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What’s your goal?

June 25, 2010

The Bible is to us what the star was to the wise men; but if we spend all our time in gazing upon it, observing its motions, and admiring its splendor, without being led to Christ by it, the use of it will be lost on us. Thomas Adams (1583–1652), English clergyman and religious writer

We are called to use our Bibles … our time spent in Scripture must alter us if it has truly been an encounter with God. Just as Moses’ countenance glowed upon his interaction with The I AM, so to must our light shine brighter upon our meeting with the Living God revealed through the Word.

The good news is … we are all wired differently!  In our unique personality and makeup, God has created us to interact and respond to His Word in multiple ways.  Each is valuable and we should all endeavor to engage in every way; but, rest assured, it is absolutely normal and appropriate that one or two of these will be more comfortable and natural to you!!


For Ezra had set his heart to study the law of the Lord, and to practice it, and to teach His statutes and ordinances in Israel. ~ Ezra 7:10, NASB

When we study God’s Word we are investing focused time in a passage, word, character or theme.     Study is analytical.   Study requires concentration and focus.     Richard Foster explains, “In the study of Scripture a high priority is placed upon interpretation:  what it means” (Celebration of Discipline, 69).   This reflects back to the important truth Kristi explained, “The Bible is not about us.  The Bible is about God.”    Spending time studying God’s Word is our intentional determination to grow in our understanding of Him.   Simply put, the primary goal of study is UNDERSTANDING.


The second method we use to engage in the Bible is devotional.  This is perhaps the most common method.   Foster contrasts devotional reading from study in this manner, “In the devotional reading of Scripture a high priority is placed upon application:  what it means to me” (69).    In no way is there an implication that devotional reading is not important, but we must make certain this is not the ONLY way we interact with Scripture; for in doing so, we risk losing the truth that ALL Scripture is useful (2 Timothy 3:16).  The goal of devotional reading is APPLICATION.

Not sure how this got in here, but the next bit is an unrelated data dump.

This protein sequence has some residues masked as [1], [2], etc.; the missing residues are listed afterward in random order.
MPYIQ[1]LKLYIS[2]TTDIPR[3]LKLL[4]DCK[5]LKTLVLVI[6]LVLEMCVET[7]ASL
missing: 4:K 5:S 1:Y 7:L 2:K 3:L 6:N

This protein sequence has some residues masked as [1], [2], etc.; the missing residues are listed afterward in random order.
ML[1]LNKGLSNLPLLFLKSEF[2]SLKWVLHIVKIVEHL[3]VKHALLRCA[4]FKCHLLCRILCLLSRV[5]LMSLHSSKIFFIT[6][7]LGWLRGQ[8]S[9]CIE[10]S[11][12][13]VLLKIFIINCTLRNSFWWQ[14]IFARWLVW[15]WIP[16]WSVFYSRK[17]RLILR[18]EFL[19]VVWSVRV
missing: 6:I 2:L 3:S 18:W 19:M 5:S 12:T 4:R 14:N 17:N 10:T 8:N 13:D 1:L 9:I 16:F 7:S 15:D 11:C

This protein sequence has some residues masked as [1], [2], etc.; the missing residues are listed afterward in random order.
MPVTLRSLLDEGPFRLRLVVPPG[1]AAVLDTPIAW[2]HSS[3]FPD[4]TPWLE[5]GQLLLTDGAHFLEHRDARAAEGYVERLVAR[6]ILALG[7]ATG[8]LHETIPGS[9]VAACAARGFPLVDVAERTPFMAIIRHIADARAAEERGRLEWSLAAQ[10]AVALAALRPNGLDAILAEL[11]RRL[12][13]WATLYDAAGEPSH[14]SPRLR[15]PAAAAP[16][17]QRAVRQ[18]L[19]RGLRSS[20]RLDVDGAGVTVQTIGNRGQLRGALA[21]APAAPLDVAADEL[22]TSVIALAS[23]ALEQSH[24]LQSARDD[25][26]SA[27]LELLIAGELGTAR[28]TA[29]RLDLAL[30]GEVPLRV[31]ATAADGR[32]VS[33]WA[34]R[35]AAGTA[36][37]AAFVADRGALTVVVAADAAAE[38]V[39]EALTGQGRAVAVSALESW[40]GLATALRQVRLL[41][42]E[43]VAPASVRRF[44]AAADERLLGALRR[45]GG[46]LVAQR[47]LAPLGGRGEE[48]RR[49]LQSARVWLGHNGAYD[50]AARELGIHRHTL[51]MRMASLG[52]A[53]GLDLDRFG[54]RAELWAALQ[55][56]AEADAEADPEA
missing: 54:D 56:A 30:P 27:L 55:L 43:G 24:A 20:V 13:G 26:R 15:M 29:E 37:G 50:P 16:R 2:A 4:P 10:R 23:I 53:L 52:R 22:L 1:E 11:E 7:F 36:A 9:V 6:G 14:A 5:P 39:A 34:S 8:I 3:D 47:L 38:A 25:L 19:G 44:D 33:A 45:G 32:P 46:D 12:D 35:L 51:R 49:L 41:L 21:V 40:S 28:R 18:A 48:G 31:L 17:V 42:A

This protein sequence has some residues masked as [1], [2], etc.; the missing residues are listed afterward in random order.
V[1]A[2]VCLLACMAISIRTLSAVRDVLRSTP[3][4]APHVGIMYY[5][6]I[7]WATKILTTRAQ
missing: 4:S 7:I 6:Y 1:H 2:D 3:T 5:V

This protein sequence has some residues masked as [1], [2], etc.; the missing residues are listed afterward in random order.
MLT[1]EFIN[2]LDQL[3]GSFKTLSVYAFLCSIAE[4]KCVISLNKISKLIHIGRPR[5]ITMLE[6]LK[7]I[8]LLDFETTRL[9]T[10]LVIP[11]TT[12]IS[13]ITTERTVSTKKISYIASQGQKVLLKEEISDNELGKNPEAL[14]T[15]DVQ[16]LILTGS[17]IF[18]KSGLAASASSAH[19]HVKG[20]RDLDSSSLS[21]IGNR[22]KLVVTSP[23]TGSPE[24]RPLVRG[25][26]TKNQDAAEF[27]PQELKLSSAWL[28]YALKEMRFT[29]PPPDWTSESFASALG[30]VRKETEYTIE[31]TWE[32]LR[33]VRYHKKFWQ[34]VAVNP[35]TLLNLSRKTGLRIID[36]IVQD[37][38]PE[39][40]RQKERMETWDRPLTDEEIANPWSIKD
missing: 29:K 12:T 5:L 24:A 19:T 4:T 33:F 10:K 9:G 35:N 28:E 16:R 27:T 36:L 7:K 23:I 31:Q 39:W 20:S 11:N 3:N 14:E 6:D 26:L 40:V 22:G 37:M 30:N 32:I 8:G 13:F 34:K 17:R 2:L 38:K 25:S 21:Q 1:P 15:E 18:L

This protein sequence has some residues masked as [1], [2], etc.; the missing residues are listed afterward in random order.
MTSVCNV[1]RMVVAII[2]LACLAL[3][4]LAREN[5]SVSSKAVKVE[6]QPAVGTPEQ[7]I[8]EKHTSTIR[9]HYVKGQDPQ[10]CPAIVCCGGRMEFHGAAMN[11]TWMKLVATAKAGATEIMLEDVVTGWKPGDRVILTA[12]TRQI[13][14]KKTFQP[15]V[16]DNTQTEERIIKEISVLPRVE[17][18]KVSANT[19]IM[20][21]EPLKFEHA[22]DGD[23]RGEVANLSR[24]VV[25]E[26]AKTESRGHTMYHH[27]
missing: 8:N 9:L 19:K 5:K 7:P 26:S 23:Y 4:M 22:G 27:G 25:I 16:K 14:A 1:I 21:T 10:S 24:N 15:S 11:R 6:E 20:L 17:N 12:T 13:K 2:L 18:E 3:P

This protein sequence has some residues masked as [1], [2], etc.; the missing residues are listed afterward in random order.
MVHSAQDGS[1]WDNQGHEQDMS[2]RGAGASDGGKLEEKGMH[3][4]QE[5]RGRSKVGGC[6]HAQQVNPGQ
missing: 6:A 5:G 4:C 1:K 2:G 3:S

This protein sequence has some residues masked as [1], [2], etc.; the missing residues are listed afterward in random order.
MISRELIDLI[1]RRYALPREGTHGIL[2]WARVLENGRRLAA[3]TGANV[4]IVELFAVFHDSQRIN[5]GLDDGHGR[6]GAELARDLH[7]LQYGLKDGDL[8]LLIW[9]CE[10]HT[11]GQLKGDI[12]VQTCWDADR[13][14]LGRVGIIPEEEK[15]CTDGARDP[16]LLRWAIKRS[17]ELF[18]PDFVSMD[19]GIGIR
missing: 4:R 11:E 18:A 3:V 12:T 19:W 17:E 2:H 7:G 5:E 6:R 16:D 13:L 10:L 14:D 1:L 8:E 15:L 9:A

But his delight is in the law of the Lord, and in His law he meditates day and night.  ~ Psalm 1:2, NASB

On Monday, Kathy will be sharing more detailed information about how to meditate.    But I wanted to share with you a few thoughts.  Again from Foster, “Christian meditation, very simply, is the ability to hear God’s voice and obey His Word” (17).   We have a tendency to make meditation a complex thing or something only the “super spiritual” can accomplish.  Or on the flip side, we shy away from this discipline because of it’s association with eastern religions.  I have heard it said that eastern meditation is the goal of emptying the mind while Christian meditation’s purpose is to fill the mind with Christ.   Honestly, I believe the goal of mediation is simple:  REFLECTION.


Thy Word have I treasured in my heart, that I may not sin against Thee.  Psalm 119:11, NASB

Familiar verse to most of us … but a powerful, powerful promise!  We will be digging deeper into the hows and whys of Scripture memorization next week.    For today, however, it is important to understand that Scripture clearly teaches and Christ clearly models the value and necessity of embedding Scripture into our hearts and minds.   Memorizing Scripture helps us achieve the goal of DISCIPLINE. Within this goal, we find that we are more self-controlled in our actions and protected from temptation to sin.


But prove yourselves doers of the Word, and not merely hearers who delude themselves.  ~ James 1:22, NASB

Clearly, we must be focused on DOING what Scripture teaches. For if we spend hours in study, delight in meditation, engage in devotional reading, and memorize countless passages but never DO anything in response, we have not truly encountered the Living Word of God.   We must be changed and compelled into action – whether in our thoughts and motives or our actions and mannerisms – spending time in the Word must lead us to OBEDIENCE!

Which of these five comes most easily to you?  Which is most difficult?

Sources for Further Reading or Reference:

Celebration of Discipline by Richard Foster

Sacred Pathways by Gary Thomas (a great resource for understanding how you are wired to interact with God)

Seeking the Face of God by Gary Thomas

Intimate Faith:  A Woman’s Guide to the Spiritual Disciplines by Jan Winebrenner

26 Comments leave one →
  1. Kristi Stephens permalink*
    June 25, 2010 8:39 am

    Loved how you broke this down and explained it, Teri Lynne! I personally am so drawn to study that sometimes I neglect other areas – it’s a great reminder that all are important!!

    • June 25, 2010 8:42 am